I'm not sure what it is, the heat, dry conditions, nothing but dirt, sand, cactus and tumbleweeds for miles, that causes Southwest America to bring forth heavy rock bands. Voodoo Sex Cult, from Arizona, is another modern heavy rock/metal band rumbling out of a dust storm in the desert with their debut album A Year And A Day.
There's a singular theme to Voodoo Sex Cult's music and that's the thick, thundering, heavy riffs that fill every song. It's d-tuned brain mashing mayhem. Add the deep bottom end of the rhythm section, and you have the biggest monster truck dragging a semi truckload of granite on I-17 towards Phoenix. Get out of the way. While this pummeling is ubiquitous throughout, songs like Break It On Down, Broken, and Down and Dirty, which should be name of the album, are excellent examples. Frankly, in this larger context, it's hard to find an variations between or even within songs.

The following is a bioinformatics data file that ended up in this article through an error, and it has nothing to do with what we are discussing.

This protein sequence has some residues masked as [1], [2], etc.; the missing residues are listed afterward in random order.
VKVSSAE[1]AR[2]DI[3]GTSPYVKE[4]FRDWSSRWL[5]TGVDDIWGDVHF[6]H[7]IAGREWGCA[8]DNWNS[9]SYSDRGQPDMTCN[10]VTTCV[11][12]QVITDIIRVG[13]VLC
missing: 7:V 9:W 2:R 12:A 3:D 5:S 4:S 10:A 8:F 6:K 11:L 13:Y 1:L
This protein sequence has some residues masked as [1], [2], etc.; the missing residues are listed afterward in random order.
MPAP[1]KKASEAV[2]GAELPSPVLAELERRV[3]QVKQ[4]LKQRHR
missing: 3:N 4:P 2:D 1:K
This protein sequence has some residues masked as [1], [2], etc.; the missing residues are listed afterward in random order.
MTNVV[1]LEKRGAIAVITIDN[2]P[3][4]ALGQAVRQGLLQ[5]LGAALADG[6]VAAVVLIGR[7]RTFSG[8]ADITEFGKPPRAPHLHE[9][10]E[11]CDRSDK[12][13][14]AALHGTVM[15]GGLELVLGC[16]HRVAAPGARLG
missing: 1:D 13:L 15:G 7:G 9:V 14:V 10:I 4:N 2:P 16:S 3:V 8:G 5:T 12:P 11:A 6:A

Yeah, there's some breakdowns, even tempo changes here and there, but your ears are distracted from them because of the massive wall of riffage. Fade Away, for example, has some lighter guitar riffs for change and a sturdy sharp guitar solo, yet you still get walloped by riffage. Dead Season, Home, and Legacy follow a similar theme: dailing back in parts from the mountain of heaviness, but the weight is still there.
Essentially, all this proves is that, on the positive side, the band has found their sound and they're going to stick with. Alternatively, on the negative side, for the listener, it's all the same thing, all the time. You're going to need much interest and perseverance to bear the weight of Voodoo Sex Cult's music. I might have felt differently had there been some more groove to their music, something more toe-tapping and up beat here and there, rather than the feeling that a steel girder was being bounced off the back of my head in steady time, while trying to walk with a ball and chain tied around both feet. Nevetheless I get where Voodoo Sex Cult is coming from and their sound, and they do it well. Yet there's something nearly humorless and dry about it. Maybe that comes from the Arizona heat.
Looking for some quite heavy, d-tuned, desert rock to mash your brain into rubble, then certainly go after Voodoo Sex Cult's debut A Year And A Day. You won't be disappointed.
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